Is it too much to expect that a minister who - together with his colleagues - constantly worries about attacks on his honor and seeks to protect it with ever wackier anti-press laws, in fact acts honorably? In Panama it is.
Raúl Mulino, minister of security and responsible for the police, is quoted in La Prensa today saying that he is not thinking about resigning after the police killed five teenagers by burning them alive in a juvenile correction center. "I had nothing to do with that", Mulino said.
Sure. He wasn't there. Nor was the police chief, former Noriega hitman Gustavo Perez.
But what these people don't get - will never get, we're afraid - is that they are responsible for a police force that is showing time after time that they are so badly trained and so badly motivated that all they do is act like rabid dogs. See Changuinola last year, where they even killed a baby, many others and maimed even more. See Tocumen, just two weeks ago, with five teenagers dead after having been deliberately burnt. See protests in Colón, yesterday, against the failure of the authorities to administer potable water - where protesters were brutally treated and pepper-sprayed by these goons.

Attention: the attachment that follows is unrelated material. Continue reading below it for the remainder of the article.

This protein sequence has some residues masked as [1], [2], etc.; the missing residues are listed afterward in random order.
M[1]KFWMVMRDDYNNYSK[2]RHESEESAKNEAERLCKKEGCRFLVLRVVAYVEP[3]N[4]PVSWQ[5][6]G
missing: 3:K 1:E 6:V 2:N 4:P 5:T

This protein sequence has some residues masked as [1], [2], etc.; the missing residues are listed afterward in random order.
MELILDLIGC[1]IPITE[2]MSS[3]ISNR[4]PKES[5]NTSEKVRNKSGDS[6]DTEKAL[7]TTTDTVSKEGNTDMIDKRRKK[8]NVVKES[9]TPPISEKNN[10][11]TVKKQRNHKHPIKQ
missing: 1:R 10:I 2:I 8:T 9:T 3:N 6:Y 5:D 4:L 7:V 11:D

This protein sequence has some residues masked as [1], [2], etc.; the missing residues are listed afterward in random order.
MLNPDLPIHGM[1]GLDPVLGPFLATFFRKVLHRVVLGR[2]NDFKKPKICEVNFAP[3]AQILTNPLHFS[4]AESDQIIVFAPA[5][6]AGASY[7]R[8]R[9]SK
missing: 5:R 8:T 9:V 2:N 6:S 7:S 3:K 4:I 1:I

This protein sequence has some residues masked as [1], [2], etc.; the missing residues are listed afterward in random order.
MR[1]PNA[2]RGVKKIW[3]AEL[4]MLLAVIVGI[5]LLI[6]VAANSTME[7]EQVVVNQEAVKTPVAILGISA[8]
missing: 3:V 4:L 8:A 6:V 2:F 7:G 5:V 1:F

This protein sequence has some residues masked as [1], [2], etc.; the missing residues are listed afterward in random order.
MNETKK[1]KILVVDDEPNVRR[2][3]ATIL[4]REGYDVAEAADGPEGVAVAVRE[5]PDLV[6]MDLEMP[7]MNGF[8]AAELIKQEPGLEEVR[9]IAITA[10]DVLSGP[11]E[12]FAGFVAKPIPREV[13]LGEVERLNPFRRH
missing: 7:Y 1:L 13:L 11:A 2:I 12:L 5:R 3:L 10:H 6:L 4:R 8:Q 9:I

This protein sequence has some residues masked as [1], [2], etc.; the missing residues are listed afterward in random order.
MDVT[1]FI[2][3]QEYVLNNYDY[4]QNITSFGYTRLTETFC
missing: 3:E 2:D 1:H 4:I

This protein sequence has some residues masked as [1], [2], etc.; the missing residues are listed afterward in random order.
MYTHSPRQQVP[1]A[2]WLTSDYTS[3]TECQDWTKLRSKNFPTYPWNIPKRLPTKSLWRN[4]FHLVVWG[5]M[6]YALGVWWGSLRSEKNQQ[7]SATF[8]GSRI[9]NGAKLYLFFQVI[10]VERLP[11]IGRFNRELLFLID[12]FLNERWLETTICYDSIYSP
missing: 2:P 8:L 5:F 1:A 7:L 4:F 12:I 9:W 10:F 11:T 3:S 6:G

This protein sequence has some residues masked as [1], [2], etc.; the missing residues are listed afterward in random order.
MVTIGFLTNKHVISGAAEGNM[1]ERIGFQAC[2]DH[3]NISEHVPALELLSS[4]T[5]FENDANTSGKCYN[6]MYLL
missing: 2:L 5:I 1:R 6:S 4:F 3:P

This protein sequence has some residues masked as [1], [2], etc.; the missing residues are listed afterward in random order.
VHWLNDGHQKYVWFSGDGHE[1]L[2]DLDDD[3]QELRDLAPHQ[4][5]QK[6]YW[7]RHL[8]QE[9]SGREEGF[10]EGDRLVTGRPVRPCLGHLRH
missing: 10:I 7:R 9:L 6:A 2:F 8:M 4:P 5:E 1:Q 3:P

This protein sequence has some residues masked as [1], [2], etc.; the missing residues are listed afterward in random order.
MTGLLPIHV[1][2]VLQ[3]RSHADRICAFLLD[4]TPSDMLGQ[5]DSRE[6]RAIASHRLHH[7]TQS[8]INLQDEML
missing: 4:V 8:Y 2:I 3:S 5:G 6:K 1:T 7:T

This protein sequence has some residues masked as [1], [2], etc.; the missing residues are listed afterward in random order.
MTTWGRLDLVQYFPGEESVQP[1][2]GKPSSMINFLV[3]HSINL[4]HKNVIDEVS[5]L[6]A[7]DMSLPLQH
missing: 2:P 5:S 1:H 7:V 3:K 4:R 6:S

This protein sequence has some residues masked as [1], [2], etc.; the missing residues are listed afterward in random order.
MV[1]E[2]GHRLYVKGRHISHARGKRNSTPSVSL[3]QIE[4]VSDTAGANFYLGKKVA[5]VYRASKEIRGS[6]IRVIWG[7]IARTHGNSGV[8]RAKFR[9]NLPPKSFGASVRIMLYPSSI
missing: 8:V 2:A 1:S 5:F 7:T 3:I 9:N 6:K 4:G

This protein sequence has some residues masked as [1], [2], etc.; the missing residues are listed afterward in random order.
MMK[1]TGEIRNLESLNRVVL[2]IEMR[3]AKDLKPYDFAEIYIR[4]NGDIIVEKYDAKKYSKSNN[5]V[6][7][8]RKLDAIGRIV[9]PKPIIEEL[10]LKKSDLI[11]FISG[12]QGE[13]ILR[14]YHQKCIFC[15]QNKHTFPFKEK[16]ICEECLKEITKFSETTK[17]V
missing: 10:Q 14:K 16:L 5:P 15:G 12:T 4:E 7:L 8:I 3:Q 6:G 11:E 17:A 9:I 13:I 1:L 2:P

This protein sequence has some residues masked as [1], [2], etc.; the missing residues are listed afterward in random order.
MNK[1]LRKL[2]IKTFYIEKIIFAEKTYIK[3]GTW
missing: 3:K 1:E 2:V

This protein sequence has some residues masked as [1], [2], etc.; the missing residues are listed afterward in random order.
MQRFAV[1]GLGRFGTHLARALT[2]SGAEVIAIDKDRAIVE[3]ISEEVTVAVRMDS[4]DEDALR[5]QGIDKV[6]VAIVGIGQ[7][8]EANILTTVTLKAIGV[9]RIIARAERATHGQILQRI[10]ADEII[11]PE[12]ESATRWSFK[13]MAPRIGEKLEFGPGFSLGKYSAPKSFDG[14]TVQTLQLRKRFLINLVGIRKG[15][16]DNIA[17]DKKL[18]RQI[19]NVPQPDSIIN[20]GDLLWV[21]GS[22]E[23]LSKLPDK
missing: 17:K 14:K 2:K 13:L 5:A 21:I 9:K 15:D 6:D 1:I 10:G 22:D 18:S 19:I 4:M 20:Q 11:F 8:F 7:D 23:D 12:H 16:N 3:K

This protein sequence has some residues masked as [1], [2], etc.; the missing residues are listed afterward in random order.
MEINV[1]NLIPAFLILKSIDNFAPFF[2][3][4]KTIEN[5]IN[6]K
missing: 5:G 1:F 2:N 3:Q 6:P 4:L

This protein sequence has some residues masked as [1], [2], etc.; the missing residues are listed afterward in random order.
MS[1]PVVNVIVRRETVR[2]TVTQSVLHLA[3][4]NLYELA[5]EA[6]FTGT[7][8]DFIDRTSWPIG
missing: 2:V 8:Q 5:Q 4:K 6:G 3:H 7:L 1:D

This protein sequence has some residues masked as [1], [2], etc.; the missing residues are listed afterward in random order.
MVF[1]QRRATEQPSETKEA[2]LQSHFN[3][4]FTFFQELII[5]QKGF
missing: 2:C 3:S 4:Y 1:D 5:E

Since they were appointed, Mulino as well as Perez have failed to create a professional police force that knows how to behave itself. On the contrary, the police has become increasingly corrupt, increasingly undisciplined, increasingly incompetent and increasingly abusive.
In the face of such massive failure, the honorable thing to do for a minister is to resign, and the same goes for a police chief. Their failure to act honorably absolves us, the people who pay these amateurs, from the obligation to respect their honor - they clearly don't have any.